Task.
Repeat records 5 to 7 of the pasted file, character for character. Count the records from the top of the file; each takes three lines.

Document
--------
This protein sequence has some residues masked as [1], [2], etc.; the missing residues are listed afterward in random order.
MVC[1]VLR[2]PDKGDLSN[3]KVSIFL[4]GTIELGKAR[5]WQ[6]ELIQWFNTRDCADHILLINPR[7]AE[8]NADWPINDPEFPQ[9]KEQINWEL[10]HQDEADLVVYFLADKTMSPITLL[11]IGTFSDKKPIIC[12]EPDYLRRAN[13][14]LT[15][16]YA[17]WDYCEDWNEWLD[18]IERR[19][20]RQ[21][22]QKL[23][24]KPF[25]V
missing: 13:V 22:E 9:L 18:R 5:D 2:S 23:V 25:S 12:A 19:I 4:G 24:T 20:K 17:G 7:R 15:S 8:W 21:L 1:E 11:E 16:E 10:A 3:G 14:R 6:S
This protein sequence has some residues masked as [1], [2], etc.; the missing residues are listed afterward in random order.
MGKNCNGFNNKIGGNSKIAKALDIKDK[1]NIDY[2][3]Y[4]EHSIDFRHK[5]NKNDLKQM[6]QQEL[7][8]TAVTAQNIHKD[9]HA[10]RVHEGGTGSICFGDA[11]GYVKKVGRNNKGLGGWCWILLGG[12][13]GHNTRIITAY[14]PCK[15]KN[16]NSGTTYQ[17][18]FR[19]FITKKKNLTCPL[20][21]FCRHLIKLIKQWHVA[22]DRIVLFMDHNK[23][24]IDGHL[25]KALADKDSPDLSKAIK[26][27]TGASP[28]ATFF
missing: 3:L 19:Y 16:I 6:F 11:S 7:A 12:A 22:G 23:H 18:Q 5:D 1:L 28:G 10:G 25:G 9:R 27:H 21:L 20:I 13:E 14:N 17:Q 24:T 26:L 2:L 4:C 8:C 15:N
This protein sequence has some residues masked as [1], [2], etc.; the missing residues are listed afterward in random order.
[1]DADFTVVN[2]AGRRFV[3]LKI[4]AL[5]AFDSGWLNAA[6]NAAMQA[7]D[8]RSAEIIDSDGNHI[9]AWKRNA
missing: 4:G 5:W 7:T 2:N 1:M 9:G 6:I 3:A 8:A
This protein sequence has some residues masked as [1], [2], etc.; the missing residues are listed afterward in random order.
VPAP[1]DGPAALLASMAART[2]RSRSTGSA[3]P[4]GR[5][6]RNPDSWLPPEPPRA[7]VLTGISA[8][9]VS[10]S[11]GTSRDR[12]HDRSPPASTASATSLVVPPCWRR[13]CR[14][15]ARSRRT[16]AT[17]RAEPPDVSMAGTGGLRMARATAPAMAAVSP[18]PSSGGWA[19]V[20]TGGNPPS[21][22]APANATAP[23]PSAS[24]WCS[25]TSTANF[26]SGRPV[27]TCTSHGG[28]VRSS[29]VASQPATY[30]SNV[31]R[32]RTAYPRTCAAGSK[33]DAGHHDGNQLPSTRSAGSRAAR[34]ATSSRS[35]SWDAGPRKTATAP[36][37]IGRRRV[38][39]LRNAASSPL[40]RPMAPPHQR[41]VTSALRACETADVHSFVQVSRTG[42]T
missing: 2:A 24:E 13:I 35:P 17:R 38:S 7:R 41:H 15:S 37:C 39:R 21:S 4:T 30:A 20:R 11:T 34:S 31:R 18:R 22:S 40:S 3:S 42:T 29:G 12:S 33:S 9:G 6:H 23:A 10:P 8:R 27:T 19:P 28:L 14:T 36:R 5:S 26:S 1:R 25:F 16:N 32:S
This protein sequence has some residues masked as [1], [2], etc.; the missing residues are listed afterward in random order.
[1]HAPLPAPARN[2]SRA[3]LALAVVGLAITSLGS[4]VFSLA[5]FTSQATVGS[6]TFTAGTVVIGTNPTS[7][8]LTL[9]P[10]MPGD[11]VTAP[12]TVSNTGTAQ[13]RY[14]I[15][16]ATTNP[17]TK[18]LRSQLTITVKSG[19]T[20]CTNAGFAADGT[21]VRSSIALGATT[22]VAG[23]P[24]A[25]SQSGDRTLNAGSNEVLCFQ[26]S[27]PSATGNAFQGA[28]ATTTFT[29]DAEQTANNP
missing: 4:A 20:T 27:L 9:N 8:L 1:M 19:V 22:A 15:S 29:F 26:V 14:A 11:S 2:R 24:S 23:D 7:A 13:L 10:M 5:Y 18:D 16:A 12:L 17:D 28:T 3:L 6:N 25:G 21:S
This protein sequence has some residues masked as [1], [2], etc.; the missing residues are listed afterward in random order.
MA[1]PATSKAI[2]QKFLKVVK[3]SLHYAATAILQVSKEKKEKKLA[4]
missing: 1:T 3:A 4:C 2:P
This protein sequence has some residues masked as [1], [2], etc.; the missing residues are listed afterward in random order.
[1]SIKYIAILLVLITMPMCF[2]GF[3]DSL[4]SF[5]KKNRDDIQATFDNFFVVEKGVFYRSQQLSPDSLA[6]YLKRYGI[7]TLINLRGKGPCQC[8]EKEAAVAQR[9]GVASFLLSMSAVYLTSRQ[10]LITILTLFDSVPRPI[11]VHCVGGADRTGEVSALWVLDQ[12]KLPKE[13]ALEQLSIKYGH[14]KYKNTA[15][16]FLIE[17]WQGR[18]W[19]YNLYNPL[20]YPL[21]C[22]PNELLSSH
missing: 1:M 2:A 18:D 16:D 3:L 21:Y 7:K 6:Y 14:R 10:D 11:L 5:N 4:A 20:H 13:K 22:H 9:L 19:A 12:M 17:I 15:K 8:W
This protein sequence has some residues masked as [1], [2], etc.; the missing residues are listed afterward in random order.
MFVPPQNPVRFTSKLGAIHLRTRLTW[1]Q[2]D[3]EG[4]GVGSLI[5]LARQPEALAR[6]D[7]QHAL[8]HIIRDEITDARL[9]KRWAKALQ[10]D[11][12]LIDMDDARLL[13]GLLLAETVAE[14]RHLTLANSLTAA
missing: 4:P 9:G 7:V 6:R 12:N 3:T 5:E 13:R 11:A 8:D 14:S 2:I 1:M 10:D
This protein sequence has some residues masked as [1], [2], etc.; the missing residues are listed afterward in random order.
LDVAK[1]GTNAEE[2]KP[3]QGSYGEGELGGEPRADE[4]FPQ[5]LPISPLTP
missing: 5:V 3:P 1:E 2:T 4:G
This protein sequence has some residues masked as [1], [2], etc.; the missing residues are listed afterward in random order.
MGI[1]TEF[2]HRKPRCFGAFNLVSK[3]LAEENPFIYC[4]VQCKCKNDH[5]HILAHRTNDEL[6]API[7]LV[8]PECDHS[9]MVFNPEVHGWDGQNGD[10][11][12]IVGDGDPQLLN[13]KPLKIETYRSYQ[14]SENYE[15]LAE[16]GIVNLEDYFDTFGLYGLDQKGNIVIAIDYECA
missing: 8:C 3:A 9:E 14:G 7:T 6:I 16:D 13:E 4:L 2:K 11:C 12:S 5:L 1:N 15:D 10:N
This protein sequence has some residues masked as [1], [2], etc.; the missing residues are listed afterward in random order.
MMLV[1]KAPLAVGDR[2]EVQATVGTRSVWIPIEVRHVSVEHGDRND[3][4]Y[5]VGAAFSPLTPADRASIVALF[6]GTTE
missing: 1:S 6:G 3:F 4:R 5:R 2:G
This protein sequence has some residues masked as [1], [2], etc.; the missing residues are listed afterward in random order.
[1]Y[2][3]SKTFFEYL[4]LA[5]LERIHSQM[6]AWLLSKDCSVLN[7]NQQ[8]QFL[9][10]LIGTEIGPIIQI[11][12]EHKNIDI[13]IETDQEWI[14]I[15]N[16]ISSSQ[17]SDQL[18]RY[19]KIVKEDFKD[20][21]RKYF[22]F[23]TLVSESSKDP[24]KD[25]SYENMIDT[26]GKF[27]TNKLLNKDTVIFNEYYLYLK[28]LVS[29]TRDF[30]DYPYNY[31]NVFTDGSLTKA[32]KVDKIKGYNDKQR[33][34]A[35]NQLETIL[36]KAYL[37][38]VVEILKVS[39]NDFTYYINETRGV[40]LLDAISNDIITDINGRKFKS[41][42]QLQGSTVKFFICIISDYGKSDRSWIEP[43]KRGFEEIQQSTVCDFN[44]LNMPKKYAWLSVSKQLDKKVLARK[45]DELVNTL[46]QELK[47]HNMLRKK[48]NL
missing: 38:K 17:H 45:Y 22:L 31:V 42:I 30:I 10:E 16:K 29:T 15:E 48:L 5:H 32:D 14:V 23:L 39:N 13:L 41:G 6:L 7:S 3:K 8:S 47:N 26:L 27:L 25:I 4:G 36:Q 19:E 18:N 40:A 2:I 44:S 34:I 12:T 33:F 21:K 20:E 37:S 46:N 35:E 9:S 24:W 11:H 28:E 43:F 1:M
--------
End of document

This protein sequence has some residues masked as [1], [2], etc.; the missing residues are listed afterward in random order.
[1]HAPLPAPARN[2]SRA[3]LALAVVGLAITSLGS[4]VFSLA[5]FTSQATVGS[6]TFTAGTVVIGTNPTS[7][8]LTL[9]P[10]MPGD[11]VTAP[12]TVSNTGTAQ[13]RY[14]I[15][16]ATTNP[17]TK[18]LRSQLTITVKSG[19]T[20]CTNAGFAADGT[21]VRSSIALGATT[22]VAG[23]P[24]A[25]SQSGDRTLNAGSNEVLCFQ[26]S[27]PSATGNAFQGA[28]ATTTFT[29]DAEQTANNP
missing: 4:A 20:T 27:L 9:N 8:L 1:M 19:V 22:A 15:S 29:F 26:V 14:A 11:S 2:R 24:S 23:D 7:A 13:L 10:M 5:Y 18:D 16:A 12:L 17:D 28:T 3:L 6:N 25:G 21:S
This protein sequence has some residues masked as [1], [2], etc.; the missing residues are listed afterward in random order.
MA[1]PATSKAI[2]QKFLKVVK[3]SLHYAATAILQVSKEKKEKKLA[4]
missing: 1:T 3:A 4:C 2:P
This protein sequence has some residues masked as [1], [2], etc.; the missing residues are listed afterward in random order.
[1]SIKYIAILLVLITMPMCF[2]GF[3]DSL[4]SF[5]KKNRDDIQATFDNFFVVEKGVFYRSQQLSPDSLA[6]YLKRYGI[7]TLINLRGKGPCQC[8]EKEAAVAQR[9]GVASFLLSMSAVYLTSRQ[10]LITILTLFDSVPRPI[11]VHCVGGADRTGEVSALWVLDQ[12]KLPKE[13]ALEQLSIKYGH[14]KYKNTA[15][16]FLIE[17]WQGR[18]W[19]YNLYNPL[20]YPL[21]C[22]PNELLSSH
missing: 1:M 2:A 18:D 16:D 3:L 21:Y 7:K 6:Y 14:R 10:D 11:L 5:N 4:A 20:H 13:K 22:H 9:L 19:A 12:M 17:I 15:K 8:W